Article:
Items of Interest

The rivers and harbors appropriation bill carries a grand total of forty-three million dollars for waterway improvements throughout the country. The bill, in addition to the large number of appropriations for continuing work already in progress in many states, provides for numerous new projects, chief among them being the New York harbor, for which thirteen million four hundred thousand dollars is provided as the maximum cost for developing the East river and removing Hell Gate and other ledges there that threaten navigation. It also provides for the purchase of the Chesapeake and Delaware canal between Chesapeake and Delaware bays, for one million three hundred thousand dollars, and its development and enlargement to accommodate ocean commerce, with seven million dollars' straight appropriation for improvement of the Mississippi from its mouth to Rock Island.

Only three states, Florida, Georgia, and South Carolina, may indulge in spring shooting of migratory birds this year, and that only for a part of the season. Before the end of the present month the ban will have been placed upon those states also, and then in the entire United States spring shooting of migratory birds will be forbidden. The new law went into effect in Maryland, Virginia, and North Carolina only a few days ago, and these were the last of the states that far north to apply it. The spring of the present year will be the first time since the country was settled by white men that birds have been permitted to go to their northern grounds without molestation.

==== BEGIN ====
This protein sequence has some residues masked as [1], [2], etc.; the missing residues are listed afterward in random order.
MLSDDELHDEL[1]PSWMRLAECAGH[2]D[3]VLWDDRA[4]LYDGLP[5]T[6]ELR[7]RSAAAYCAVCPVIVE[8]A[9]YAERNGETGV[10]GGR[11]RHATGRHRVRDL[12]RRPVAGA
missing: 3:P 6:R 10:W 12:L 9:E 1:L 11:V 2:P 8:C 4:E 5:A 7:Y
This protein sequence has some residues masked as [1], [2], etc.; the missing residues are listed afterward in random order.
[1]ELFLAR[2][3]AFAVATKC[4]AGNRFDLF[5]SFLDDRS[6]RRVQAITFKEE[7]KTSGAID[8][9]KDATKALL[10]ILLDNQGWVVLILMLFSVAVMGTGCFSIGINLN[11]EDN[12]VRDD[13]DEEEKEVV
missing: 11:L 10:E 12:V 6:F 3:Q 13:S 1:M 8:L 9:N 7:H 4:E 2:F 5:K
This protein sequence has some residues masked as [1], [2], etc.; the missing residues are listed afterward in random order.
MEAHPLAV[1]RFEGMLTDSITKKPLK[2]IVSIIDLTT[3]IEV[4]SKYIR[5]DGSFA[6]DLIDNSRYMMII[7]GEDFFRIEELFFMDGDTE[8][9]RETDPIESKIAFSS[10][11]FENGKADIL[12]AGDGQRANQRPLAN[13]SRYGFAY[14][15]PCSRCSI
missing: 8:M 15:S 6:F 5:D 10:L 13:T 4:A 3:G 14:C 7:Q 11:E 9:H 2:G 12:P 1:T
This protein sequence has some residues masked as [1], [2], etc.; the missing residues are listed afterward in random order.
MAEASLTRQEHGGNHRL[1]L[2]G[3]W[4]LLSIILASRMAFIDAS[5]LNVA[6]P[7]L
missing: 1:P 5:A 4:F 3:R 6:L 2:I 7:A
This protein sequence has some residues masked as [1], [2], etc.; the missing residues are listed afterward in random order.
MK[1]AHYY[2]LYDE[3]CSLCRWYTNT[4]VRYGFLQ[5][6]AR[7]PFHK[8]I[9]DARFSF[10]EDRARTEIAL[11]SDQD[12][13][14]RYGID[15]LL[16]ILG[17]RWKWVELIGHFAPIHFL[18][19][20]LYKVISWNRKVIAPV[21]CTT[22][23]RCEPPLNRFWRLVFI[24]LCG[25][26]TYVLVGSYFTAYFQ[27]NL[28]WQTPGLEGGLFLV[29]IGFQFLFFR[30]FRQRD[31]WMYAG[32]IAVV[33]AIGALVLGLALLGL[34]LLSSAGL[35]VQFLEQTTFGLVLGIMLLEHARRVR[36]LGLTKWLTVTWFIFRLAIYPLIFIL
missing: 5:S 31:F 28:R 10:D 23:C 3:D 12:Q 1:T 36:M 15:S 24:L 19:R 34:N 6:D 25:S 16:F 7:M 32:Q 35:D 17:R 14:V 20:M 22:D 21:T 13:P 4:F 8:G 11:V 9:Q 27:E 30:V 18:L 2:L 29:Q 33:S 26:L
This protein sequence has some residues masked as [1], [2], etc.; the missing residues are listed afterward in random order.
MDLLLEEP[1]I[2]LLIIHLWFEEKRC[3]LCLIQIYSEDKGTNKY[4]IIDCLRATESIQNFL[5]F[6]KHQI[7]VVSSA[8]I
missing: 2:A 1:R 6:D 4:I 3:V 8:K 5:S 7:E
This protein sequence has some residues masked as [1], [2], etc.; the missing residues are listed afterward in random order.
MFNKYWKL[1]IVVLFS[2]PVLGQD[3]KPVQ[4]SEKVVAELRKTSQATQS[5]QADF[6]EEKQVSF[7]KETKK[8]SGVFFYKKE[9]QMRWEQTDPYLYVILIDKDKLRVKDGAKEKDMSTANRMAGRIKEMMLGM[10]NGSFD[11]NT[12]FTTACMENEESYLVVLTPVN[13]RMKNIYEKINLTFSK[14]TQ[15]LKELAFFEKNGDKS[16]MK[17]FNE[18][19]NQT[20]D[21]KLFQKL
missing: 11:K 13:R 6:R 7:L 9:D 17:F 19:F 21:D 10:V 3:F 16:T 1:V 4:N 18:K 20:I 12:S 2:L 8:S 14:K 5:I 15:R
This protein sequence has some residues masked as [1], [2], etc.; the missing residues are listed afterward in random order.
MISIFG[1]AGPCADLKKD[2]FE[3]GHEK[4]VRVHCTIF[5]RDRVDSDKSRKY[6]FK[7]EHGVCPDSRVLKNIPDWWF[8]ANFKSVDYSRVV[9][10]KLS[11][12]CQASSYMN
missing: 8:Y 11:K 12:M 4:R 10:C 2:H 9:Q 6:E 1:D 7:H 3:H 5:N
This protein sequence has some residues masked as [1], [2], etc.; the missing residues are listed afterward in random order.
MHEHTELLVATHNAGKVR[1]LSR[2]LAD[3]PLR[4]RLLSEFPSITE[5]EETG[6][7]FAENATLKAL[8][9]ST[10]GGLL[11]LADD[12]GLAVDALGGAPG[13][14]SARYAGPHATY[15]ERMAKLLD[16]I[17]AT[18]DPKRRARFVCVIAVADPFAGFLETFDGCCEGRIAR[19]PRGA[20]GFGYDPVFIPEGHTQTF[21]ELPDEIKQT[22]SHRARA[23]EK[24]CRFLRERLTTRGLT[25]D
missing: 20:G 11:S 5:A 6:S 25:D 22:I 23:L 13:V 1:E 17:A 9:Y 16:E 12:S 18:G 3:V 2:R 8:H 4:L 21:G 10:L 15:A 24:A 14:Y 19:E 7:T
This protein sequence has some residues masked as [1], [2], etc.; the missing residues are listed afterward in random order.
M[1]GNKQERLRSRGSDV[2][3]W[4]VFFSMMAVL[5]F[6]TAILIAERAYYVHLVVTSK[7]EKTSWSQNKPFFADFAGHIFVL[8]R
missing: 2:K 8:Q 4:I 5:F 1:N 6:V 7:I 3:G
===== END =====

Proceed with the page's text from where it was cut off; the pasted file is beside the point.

A total of one hundred and six million dollars for the Appalachian and Atlantic regions, including New England and states to the south, is called for in the revised waterways bill introduced into the Senate by Senator Newlands of Nevada. For the first year after the passage of the bill, ten million dollars is to be appropriated for river conservation in the territory mentioned, this appropriation to be renewed annually for ten years. A million dollars is appropriated to be expended as provided in the Weeks Appalachian national forest act for fire protection and the prevention and extermination of insect pests. For the acquisition of forest lands by the national forest rescrvation commission as directed by the Weeks act, five million dollars is called for.

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True Conversion
February 21, 1914

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